A Kindred Spirit on 'Interesting' Software


I don't know anything about Jack Baty, listed as "Director of Unspecified Services" at his eponymous site. Mascot photo from his site at right; I have no idea whether that's actually him. But I think we have some things in common, based on his recent post about the main problem has had with software for organizing info, tasks, and other digital junk. As Baty puts it, emphasis added:

Keeping track of All the Things(™) isn't that difficult. Or at least it shouldn't be, but I find it nearly impossible.

The problem for me isn't a lack of software, it's the abundance of great software. Here is a list of software I've used to keep track of all the digital detritus in my life:

... and he goes on to list nearly a dozen programs, most of which I've used -- along with many others! He doesn't even get into such timeless classics as Lotus Agenda, the still-evolving Zoot, TheBrain, MindManager, OmniFocus, Scapple, Thinking Rock, and .... Wisest not to get me started.

In practical terms, what Baty says is where I've also ended up:

While I love them all, I've whittled it down to 3 apps: Tinderbox, Evernote, and DEVONthink.

Tinderbox is my notebook. Evernote is my junk drawer. DEVONthink is my filing cabinet.

He goes on to explain what those analogies mean. For the record, Tinderbox and DEVONthink are Mac-only; Evernote is trans-platform; plucky Zoot is Window-only; and Lotus Agenda runs on DOS! Of course, stay on the lookout for whatever David Allen and Intentional Software are cooking up.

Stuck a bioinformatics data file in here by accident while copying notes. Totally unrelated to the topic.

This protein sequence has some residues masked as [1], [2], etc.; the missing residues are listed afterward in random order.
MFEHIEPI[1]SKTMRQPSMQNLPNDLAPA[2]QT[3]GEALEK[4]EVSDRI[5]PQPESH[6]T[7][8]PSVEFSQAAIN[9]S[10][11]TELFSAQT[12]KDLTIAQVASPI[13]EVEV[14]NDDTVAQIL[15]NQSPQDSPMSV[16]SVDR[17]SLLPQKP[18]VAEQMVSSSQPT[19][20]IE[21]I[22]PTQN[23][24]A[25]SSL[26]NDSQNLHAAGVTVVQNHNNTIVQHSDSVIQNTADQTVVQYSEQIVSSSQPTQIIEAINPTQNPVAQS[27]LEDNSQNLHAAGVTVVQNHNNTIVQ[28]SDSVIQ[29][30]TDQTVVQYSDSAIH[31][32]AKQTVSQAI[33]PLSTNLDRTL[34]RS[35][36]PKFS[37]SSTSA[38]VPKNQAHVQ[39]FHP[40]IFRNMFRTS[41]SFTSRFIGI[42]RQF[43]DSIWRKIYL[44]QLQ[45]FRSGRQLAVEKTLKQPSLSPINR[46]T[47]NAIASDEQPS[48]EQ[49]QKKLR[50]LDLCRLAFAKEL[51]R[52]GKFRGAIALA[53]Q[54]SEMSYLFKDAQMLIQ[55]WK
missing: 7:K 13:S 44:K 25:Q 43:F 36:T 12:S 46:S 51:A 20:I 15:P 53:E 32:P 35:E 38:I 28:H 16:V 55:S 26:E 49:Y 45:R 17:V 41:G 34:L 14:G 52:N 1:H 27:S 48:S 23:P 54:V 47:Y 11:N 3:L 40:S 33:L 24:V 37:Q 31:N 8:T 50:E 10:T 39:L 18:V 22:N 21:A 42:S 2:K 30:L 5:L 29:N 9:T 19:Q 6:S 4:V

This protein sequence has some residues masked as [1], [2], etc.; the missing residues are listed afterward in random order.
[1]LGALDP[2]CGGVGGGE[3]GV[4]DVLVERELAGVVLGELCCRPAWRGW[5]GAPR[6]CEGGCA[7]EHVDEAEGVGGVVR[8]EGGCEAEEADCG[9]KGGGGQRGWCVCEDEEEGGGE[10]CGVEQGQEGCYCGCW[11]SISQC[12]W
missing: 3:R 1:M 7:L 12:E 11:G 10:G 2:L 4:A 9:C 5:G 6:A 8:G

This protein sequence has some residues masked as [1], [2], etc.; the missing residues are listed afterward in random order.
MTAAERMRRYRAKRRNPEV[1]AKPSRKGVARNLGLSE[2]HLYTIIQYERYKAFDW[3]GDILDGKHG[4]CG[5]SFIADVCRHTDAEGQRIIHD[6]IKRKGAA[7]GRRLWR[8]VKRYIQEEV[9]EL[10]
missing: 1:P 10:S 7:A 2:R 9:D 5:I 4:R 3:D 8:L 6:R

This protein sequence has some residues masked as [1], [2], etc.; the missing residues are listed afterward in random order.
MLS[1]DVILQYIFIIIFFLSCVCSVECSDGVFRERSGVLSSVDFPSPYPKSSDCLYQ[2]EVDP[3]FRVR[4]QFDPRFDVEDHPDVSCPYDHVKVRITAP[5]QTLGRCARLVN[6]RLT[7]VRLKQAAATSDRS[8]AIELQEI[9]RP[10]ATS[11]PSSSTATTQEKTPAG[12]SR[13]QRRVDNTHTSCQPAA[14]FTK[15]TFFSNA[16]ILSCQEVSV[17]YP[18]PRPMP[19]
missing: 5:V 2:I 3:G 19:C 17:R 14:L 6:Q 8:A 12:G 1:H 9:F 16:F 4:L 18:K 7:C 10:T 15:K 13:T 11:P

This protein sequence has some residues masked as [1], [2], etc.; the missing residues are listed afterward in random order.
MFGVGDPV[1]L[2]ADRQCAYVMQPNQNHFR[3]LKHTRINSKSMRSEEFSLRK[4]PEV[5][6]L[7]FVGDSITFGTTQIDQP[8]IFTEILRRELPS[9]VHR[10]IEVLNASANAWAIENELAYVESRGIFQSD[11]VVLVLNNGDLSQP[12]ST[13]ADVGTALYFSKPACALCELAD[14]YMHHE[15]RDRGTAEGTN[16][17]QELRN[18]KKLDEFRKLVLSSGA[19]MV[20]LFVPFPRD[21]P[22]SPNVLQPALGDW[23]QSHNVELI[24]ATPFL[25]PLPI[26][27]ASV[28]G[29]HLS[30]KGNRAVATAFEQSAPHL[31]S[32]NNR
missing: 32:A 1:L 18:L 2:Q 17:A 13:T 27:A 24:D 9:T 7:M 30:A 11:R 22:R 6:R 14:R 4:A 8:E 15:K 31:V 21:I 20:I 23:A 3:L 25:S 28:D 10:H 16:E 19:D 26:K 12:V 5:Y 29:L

For decades now it's been a careful balance, between the time I "save" through new "productive" software, and the time I "waste" trying out each new release. I am somehow relieved to know that I'm not the only one contemplating this balance.

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James Fallows is a national correspondent for The Atlantic and has written for the magazine since the late 1970s. He has reported extensively from outside the United States and once worked as President Carter's chief speechwriter. His latest book is China Airborne. More

James Fallows is based in Washington as a national correspondent for The Atlantic. He has worked for the magazine for nearly 30 years and in that time has also lived in Seattle, Berkeley, Austin, Tokyo, Kuala Lumpur, Shanghai, and Beijing. He was raised in Redlands, California, received his undergraduate degree in American history and literature from Harvard, and received a graduate degree in economics from Oxford as a Rhodes scholar. In addition to working for The Atlantic, he has spent two years as chief White House speechwriter for Jimmy Carter, two years as the editor of US News & World Report, and six months as a program designer at Microsoft. He is an instrument-rated private pilot. He is also now the chair in U.S. media at the U.S. Studies Centre at the University of Sydney, in Australia.

Fallows has been a finalist for the National Magazine Award five times and has won once; he has also won the American Book Award for nonfiction and a N.Y. Emmy award for the documentary series Doing Business in China. He was the founding chairman of the New America Foundation. His recent books Blind Into Baghdad (2006) and Postcards From Tomorrow Square (2009) are based on his writings for The Atlantic. His latest book is China Airborne. He is married to Deborah Fallows, author of the recent book Dreaming in Chinese. They have two married sons.

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